An annuity is a contract and the main provision of that contract is that you can not withdraw your principal at all and in the rare cases where a contract allows you to withdraw, it won’t be without severe penalties. Depending on the timing, the penalty usually starts at 10% of principal. So, if you’re thinking about annuities, you should be 100% certain you want to tie up that principal for the rest of your life because in most cases you won’t be able to get it back and even if you can, the cost of taking it back will be astronomical. You should think of that principal as being gone forever because, at your death, the principal will not be transferable to your heirs. It belongs to the insurance company. Don’t forget that your payments stop as well. So, in terms of wealth transfer, an annuity should never be a part of anybody’s estate plan because its value disappears at death. So, if you go to a lawyer’s office to discuss a relative’s estate and you find out he put all his money in annuities, you should walk out of the lawyer’s office immediately and consider suing the lawyer for malpractice for wasting your time because everyone should know an annuity is worthless once the beneficiary dies.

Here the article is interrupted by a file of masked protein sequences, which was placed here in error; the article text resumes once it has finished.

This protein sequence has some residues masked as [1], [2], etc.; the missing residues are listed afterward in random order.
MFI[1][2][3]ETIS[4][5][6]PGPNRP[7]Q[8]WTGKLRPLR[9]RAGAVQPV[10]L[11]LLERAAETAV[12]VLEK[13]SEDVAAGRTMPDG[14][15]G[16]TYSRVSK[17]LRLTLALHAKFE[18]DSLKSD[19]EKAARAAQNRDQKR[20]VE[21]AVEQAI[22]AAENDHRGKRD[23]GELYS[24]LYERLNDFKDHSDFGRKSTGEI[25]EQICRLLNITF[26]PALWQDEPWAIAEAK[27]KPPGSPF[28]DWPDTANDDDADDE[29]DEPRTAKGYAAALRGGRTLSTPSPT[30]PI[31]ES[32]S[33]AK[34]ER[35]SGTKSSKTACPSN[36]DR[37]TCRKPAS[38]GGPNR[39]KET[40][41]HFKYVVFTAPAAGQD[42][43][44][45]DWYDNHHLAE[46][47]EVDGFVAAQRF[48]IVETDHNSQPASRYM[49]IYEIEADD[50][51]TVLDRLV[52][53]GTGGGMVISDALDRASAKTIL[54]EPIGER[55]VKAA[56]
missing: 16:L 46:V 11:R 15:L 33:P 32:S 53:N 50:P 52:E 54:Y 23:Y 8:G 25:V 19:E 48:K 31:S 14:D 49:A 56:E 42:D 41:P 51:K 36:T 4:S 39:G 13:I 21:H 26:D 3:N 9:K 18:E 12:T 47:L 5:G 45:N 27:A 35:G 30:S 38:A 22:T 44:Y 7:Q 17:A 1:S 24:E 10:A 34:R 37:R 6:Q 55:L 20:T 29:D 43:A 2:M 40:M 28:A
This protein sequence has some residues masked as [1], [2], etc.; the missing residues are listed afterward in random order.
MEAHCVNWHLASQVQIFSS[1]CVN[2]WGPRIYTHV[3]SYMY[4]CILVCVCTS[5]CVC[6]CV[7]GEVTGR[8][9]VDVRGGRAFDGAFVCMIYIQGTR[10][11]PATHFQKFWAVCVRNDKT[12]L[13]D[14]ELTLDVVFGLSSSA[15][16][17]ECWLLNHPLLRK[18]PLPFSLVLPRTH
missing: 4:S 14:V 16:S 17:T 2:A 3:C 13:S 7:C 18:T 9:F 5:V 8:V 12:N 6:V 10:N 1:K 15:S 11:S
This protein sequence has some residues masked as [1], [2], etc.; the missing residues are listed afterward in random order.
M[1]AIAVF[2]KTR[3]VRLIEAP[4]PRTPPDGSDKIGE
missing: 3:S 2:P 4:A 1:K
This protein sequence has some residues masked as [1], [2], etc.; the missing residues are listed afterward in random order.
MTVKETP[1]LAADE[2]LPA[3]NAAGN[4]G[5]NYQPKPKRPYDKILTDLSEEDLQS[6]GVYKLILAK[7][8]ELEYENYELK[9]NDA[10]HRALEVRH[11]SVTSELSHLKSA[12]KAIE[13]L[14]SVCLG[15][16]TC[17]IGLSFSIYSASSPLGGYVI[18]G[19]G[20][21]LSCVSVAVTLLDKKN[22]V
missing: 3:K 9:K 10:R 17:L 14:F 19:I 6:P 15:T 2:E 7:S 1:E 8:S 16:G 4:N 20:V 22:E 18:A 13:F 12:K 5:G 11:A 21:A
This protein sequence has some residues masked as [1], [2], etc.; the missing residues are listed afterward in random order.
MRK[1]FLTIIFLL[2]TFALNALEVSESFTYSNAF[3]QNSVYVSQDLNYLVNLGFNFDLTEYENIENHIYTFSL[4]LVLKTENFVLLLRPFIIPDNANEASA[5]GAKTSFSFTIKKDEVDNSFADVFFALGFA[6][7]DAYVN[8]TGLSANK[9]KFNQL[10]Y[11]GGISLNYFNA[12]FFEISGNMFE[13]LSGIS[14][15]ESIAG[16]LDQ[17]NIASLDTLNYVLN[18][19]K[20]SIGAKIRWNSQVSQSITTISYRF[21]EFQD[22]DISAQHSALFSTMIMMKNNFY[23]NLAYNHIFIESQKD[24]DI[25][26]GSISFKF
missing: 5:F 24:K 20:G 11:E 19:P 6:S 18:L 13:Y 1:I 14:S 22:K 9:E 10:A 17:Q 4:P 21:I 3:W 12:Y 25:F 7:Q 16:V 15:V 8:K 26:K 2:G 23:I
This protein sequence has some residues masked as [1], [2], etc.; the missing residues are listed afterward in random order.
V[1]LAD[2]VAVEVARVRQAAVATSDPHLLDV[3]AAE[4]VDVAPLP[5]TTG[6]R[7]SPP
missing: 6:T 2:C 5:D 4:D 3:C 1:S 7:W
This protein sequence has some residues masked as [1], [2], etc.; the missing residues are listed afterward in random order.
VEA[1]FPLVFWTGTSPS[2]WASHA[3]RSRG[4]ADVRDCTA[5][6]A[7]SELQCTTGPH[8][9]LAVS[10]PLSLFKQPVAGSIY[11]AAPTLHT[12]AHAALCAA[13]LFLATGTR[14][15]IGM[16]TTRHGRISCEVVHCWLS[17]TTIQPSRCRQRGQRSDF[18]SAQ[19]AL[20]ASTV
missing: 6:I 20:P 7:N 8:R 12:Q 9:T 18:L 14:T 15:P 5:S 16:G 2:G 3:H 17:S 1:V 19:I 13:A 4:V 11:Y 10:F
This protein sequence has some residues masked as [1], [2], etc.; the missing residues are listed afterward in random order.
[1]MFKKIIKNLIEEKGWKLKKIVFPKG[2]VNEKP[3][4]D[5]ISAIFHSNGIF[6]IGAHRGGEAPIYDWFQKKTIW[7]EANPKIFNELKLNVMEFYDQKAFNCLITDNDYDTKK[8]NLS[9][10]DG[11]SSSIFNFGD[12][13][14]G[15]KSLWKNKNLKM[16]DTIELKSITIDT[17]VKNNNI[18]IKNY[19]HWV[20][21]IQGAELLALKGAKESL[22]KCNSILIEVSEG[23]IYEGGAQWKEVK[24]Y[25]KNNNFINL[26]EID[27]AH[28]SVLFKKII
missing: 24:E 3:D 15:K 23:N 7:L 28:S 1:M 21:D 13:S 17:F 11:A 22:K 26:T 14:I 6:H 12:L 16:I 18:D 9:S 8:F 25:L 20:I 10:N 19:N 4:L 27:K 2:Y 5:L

Tax Drawbacks

Payments from annuities are taxed as ordinary income. Compare that to the capital gains rate from mutual funds or real estate and the real rate of return from annuities makes them even less attractive. With real estate, the tax can be avoided altogether with a 1031 exchange. So, from a tax standpoint, annuities are a bad investment. Even worse, if you funded your annuity with pre-tax dollars, when you withdraw your principal (if you can withdraw your principal) not only will you be penalized at least 10% by the insurance company but you’ll get taxed by Uncle Sam at ordinary rates.

If annuities are so bad, are they right for anybody?

Maybe someone who is willing to trade a liquid asset in for a fixed stream of income because they’re highly confident they’ll outlive the break-even point of the payments and who doesn’t care about getting higher rates of return elsewhere. Truly, the only people who love annuities are the insurance agents who make commissions off selling them. They’re only successful at talking people into annuities because they don’t paint an accurate picture of having an annuity. For the rest of us, there are better options for our money. Some annuity holders tout the security of their investments. Even that is no guarantee. There is no guarantee that the company issuing the annuity is going to be around when you’re due to start receiving distributions.

Remember mortgage-backed securities? Those were a sure thing.

Many of the institutions issuing those securities have gone the way of the dodo and dotcoms. True, some companies selling public stock may not be around in 20 years, but you know what will still be here in 20 years? Real estate. So, for those considering annuities, please reconsider. There are better ways to plan for retirement.